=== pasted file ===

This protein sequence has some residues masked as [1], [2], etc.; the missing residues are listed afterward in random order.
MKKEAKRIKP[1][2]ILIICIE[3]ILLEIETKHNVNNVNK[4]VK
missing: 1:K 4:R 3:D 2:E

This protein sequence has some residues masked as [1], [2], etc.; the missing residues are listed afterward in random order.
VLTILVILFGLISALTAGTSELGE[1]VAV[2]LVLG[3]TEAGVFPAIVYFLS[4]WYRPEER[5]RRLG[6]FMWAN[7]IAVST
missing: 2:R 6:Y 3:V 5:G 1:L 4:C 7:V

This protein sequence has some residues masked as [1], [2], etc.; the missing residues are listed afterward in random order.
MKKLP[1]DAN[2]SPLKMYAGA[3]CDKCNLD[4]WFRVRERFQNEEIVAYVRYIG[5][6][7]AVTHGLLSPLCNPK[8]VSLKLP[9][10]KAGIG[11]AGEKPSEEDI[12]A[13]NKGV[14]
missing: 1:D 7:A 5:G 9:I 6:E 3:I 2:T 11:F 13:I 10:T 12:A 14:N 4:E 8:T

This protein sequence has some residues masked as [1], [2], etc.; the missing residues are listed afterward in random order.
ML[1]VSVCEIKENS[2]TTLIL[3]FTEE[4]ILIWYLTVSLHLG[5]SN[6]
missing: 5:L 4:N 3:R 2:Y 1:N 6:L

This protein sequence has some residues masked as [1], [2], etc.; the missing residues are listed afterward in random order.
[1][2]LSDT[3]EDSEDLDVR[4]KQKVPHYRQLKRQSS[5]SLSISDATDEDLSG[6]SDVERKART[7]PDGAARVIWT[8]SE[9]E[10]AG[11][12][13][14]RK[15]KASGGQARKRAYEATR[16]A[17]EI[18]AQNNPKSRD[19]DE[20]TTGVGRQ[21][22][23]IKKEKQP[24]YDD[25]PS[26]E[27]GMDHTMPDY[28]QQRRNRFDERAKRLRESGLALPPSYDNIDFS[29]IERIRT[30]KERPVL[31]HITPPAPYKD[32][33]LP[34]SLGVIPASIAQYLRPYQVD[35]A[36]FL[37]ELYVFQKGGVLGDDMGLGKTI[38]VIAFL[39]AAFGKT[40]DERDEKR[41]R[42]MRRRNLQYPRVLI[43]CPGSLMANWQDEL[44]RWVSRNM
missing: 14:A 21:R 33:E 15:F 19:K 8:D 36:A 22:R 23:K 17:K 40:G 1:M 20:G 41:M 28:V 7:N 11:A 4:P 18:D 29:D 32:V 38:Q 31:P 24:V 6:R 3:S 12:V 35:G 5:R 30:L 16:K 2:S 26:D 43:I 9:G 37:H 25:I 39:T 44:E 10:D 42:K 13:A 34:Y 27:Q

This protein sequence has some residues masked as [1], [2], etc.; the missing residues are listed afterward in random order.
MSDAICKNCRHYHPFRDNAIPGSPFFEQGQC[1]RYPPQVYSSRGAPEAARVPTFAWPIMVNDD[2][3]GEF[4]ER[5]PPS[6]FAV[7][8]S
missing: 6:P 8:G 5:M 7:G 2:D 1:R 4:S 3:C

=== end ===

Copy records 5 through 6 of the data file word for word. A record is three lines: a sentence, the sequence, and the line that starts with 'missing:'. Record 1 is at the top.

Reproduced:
This protein sequence has some residues masked as [1], [2], etc.; the missing residues are listed afterward in random order.
[1][2]LSDT[3]EDSEDLDVR[4]KQKVPHYRQLKRQSS[5]SLSISDATDEDLSG[6]SDVERKART[7]PDGAARVIWT[8]SE[9]E[10]AG[11][12][13][14]RK[15]KASGGQARKRAYEATR[16]A[17]EI[18]AQNNPKSRD[19]DE[20]TTGVGRQ[21][22][23]IKKEKQP[24]YDD[25]PS[26]E[27]GMDHTMPDY[28]QQRRNRFDERAKRLRESGLALPPSYDNIDFS[29]IERIRT[30]KERPVL[31]HITPPAPYKD[32][33]LP[34]SLGVIPASIAQYLRPYQVD[35]A[36]FL[37]ELYVFQKGGVLGDDMGLGKTI[38]VIAFL[39]AAFGKT[40]DERDEKR[41]R[42]MRRRNLQYPRVLI[43]CPGSLMANWQDEL[44]RWVSRNM
missing: 14:A 21:R 33:E 15:F 19:K 8:D 36:A 22:R 23:K 17:K 40:G 1:M 20:G 41:M 28:V 7:N 11:A 4:P 18:D 29:D 32:V 38:Q 31:P 24:V 6:R 3:S 12:V 35:G 5:R 30:L 16:K 2:S 26:D 43:I 9:G 37:H 25:I 39:T 44:E 10:D 42:K 13:A 34:Y 27:Q

This protein sequence has some residues masked as [1], [2], etc.; the missing residues are listed afterward in random order.
MSDAICKNCRHYHPFRDNAIPGSPFFEQGQC[1]RYPPQVYSSRGAPEAARVPTFAWPIMVNDD[2][3]GEF[4]ER[5]PPS[6]FAV[7][8]S
missing: 6:P 8:G 5:M 7:G 2:D 1:R 4:S 3:C